MANKATO, Minn. (AP) Cullen Loeffler never dreamed he'd still be snapping a football when he was 34.
When he started, Loeffler thought it might derail his dream of playing professional football, but he sees now that coaches usually know best.
''I wasn't really sure if that's what I wanted to do,'' said Loeffler, the longest-tenured Vikings player. ''I'm really fortunate that (Texas coach Mack Brown) and the assistant coaches had the foresight to see that I could be pretty good at it.''
Loeffler, who has played more games at long snapper (171) than anyone in franchise history, is in a training camp battle for his position. It's the first time the Vikings have had two snappers at camp since 2005, even though specialists will always say that their competition is just a phone call and plane flight away.
''It's pretty simple,'' Loeffler said. ''I've always tried to take it one snap at a time and try to treat every year as if I was a rookie again. If you're afraid of competition, you're never going to make it in this league.''
This is the most serious challenge for Loeffler through 12 training camps. Kevin McDermott is younger and cheaper, and he has some experience, having snapped for San Francisco and Baltimore in his first two NFL seasons. McDermott was a teammate of Vikings punter Jeff Locke at UCLA.
The two have split the practice reps, spending most of their on-field time with kicker Blair Walsh and Locke.
Special teams coach Mike Priefer felt there needed to be another snapper at camp so that Loeffler would either clean up some inconsistencies or lose his spot on the roster. Priefer, who had worked out McDermott coming out of UCLA, said the competition has been pretty even so far and he wants to see what happens in preseason games.
''Either Cullen was going to keep working like he always does and improve and help us win that way, or we're going to bring in somebody that could beat him out,'' Priefer said. ''Right now it's an open competition.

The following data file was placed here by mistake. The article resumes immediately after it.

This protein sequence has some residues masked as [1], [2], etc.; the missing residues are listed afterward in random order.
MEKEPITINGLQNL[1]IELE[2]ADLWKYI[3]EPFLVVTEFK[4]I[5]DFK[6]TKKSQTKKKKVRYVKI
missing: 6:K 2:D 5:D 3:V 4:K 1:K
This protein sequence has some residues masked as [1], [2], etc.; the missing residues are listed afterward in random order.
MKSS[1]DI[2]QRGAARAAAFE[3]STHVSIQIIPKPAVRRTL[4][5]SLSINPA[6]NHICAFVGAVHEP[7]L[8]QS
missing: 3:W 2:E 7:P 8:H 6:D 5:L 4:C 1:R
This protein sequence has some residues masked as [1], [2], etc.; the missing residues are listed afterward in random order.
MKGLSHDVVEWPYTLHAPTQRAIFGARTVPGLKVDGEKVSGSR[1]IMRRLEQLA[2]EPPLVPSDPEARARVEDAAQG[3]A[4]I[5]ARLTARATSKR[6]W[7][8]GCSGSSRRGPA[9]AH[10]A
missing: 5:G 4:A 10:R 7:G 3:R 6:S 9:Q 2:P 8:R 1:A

''They're both being true professionals, they're both fine, young men and a pleasure to work with. Basically, when we get through the preseason, then we'll know who the best man is.''
Loeffler came to the Vikings in 2004 as a little-known undrafted free agent. A high-school quarterback, Loeffler went to Texas as a tight end, given that Major Applewhite was the incumbent at quarterback, with highly recruited Chris Simms joining the program.
Loeffler had some friends who were snappers, so he started messing around with it. He had played some tight end as a redshirt freshman, but as he developed, he became more valuable to the program as a snapper. As a sophomore, he became the starter.
''I joked with the guys that I could do a better job than they did,'' Loeffler said. ''I wasn't very good at first, but I kept working on it.''
He watched film of NFL snappers. He worked with assistant coaches on technique, trying to keep velocity on a tight spiral while also blocking a charging defender. He did well enough to get a chance with the Vikings, and as a rookie he beat out Brody Liddiard, who snapped the previous three seasons.
The affable Loeffler has played in every game for 11 seasons except the final five of 2011, when he was injured. He signed a one-year contract for $1.05 million, with an $80,000 signing bonus, in the offseason, a slight pay cut from 2014 and a sure sign the team was uncertain if Loeffler would be around for a 12th season.
Loeffler said the competition has forced him to become better and more focused. He's not ready to relinquish a roster spot.
''Throughout my career, I've tried never to become complacent,'' Loeffler said. ''We have scouts everywhere around the league trying to make our roster the best, and the bottom line is, you have to be the best you can be.
''I remember my rookie year like it was yesterday, and now I've played in 171 regular-season games. It's a great feeling to be with one team my entire career. It's the greatest job in the greatest sport in the world, in my opinion. I'm thankful to be a part of it.''
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